Bad breath, also known as halitosis, causes embarrassment when you’re at work chatting with a coworker or talking about your childhood on a first date. While some cases just call for a quick brushing in the bathroom, other incidences of halitosis are a cause for concern. Learn about what causes bad breath to decide if you need attention from a doctor or dentist to solve your problem.


Some foods just naturally leave a strong odor behind. When last night’s dinner included a bunch of fresh garlic and plenty of diced onion, it’s no wonder your breath is less than sweet for a day or two. These foods keep producing odors as you digest your meal, which then travel through your lungs and into your breath. This is the problem when a mint or swig of mouthwash only reduces a case of bad breath for a few hours. Avoiding smelly foods is the only way to eliminate bad breath caused by diet. If you’re just trying to keep your breath fresh for a business presentation or your wedding, keep the garlic and onions out of your meals for at least two days before the big day.


Your mouth is teeming with bacteria at all times. When you nibble on a muffin for a mid-afternoon snack, the sugar-laden crumbs that end up stuck between your teeth become a feast for the bacteria most likely to damage your teeth and gums. These bacteria also produce a lot of unpleasant odors as they feed on leftover food. Brushing, flossing, and rinsing with antibacterial mouthwashes all keep their numbers under control, but neglecting your daily dental care routine comes with big risks. The manual scrubbing power of brushing removes sticky plaque, which hardens if left in place. The roughened tooth surface attracts even more damaging bacteria at that point. Flossing knocks out trapped food, and mouthwash helps lower the overall number of bacteria. Great brushing habits coupled with a lack of flossing equals bad breath. The same is true if you try to use mouthwash rinses to replace the other two steps. Managing mouth bacteria on a daily basis is the best way to keep bad breath away for good. If you brush after each meal and remember to floss in the evenings, you can drop the mint habit because you’ll know your breath is fresh throughout the day.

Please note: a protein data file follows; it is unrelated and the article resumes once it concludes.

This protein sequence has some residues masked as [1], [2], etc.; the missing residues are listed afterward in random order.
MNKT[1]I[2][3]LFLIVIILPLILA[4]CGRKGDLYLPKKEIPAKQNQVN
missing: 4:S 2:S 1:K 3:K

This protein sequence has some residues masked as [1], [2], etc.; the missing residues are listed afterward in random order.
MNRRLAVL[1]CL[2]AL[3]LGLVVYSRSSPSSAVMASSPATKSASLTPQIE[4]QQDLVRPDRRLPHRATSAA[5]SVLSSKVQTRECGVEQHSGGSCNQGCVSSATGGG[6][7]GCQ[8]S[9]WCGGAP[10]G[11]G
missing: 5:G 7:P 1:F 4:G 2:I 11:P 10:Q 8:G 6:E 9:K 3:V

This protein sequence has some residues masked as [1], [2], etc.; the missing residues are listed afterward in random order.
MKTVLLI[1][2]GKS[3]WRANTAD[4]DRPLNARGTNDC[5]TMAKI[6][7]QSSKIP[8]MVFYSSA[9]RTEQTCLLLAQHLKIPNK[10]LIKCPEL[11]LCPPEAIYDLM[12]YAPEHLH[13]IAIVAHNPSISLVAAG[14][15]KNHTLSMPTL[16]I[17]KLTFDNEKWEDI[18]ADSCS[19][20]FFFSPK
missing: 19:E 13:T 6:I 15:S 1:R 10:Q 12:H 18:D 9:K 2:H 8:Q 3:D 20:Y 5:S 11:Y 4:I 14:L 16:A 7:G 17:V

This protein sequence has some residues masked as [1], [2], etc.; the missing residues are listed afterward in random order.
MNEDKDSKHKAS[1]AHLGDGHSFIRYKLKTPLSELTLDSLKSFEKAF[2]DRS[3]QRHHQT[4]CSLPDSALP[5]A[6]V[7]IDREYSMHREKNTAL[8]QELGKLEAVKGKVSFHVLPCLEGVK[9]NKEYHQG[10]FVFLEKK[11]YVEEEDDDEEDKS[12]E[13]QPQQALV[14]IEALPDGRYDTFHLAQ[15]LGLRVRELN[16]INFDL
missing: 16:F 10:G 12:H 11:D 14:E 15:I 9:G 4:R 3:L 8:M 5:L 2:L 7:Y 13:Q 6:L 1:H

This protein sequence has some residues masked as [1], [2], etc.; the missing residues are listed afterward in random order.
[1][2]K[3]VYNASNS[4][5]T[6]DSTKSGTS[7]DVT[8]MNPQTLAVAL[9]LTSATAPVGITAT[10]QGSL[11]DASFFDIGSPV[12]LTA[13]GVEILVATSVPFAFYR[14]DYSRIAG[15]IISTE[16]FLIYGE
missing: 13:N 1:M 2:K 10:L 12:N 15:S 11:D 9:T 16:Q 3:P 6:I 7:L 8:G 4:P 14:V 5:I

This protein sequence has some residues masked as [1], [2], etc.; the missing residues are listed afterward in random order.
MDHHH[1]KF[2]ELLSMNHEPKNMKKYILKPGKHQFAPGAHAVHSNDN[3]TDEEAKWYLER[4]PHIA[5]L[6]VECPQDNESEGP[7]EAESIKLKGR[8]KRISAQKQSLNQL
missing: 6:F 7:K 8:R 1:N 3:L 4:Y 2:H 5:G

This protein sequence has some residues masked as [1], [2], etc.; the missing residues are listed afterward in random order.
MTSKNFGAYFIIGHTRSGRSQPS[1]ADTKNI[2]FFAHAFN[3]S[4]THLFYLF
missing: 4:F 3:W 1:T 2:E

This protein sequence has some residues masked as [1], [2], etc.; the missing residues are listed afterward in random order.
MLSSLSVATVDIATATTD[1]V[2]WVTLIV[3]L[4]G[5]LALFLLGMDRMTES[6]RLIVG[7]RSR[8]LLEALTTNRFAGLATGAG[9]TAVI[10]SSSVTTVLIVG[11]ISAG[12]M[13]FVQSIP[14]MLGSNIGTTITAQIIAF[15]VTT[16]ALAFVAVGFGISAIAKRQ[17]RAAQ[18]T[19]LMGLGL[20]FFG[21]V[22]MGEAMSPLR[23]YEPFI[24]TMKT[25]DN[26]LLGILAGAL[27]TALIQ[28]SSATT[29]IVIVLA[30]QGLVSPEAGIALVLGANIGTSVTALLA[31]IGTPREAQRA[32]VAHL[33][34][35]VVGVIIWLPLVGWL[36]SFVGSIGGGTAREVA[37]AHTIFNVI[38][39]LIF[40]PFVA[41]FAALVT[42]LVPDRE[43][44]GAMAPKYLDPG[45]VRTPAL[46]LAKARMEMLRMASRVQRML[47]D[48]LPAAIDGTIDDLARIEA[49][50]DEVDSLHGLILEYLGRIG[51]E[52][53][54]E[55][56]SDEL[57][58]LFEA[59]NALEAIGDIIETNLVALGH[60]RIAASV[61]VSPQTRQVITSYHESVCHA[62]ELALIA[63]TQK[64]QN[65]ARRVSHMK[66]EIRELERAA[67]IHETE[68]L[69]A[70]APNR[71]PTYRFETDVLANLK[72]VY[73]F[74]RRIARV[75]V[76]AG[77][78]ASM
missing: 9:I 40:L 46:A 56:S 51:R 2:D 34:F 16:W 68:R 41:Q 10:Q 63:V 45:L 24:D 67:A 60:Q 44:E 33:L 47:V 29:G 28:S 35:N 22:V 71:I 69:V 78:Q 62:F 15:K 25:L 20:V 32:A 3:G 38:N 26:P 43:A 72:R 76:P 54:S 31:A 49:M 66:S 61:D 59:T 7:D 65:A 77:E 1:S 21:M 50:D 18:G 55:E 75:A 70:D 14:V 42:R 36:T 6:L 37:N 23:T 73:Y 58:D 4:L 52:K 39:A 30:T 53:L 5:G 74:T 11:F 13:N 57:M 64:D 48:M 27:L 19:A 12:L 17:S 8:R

After skipping your evening tooth brushing routine for a few months, your gums become infected with certain aggressive strains of bacteria. Plaque is also building up around and below the gum line, letting those bacteria slip into the pockets around the teeth. Pink streaks of blood in your toothpaste foam mean you’re facing the earliest phase of periodontal disease. Known as gingivitis, the mildest gum disease is still serious. It’s a sign your oral health need extra help and attention. The growing bacterial colonies produce some unpleasant odors, making ongoing bad breath a common sign you need to see a dentist. The dentist may not need to do any special procedures yet aside from removing the stubborn plaque deposits, but you’ll need to pick up a good home dental care habit to reverse the effects of the disease. Ignoring gum sensitivity and mild bleeding allows the problem to worsen, growing into full-blown periodontitis. Once you have periodontitis, the dentist must perform gum cleanings and surgeries to stop the damage. Your bad breath will not improve with brushing and flossing alone at this point. If left unchecked for too long, the disease eventually damages the gums and tooth roots so much teeth start falling out.


The constant need to sip on water to keep the mouth moist is a sign of xerostomia, or chronic dry mouth. A lack of saliva product can result from a neck injury, nerve problems, many medications, or no clear cause at all. With an inadequate amount of moisture to flush food and bacteria out of the mouth, serious bad breath often accompanies the condition. Work with a doctor to find how your dry mouth and other conditions are related. For example, switching to a different type of medication could relieve your saliva symptoms and eliminate your bad breath.


Don’t forget about the other serious and chronic conditions bad breath can warn you about. These diseases include:

  • Acid reflux and heartburn
  • Chronic bronchitis
  • Diabetes
  • Sinus infections or polyps
  • Problems with liver and kidneys

If you can’t eliminate your bad breath with diet changes and better brushing, see a dentist. They can help you determine if further attention is needed from specialist to get your breath smelling fresh again.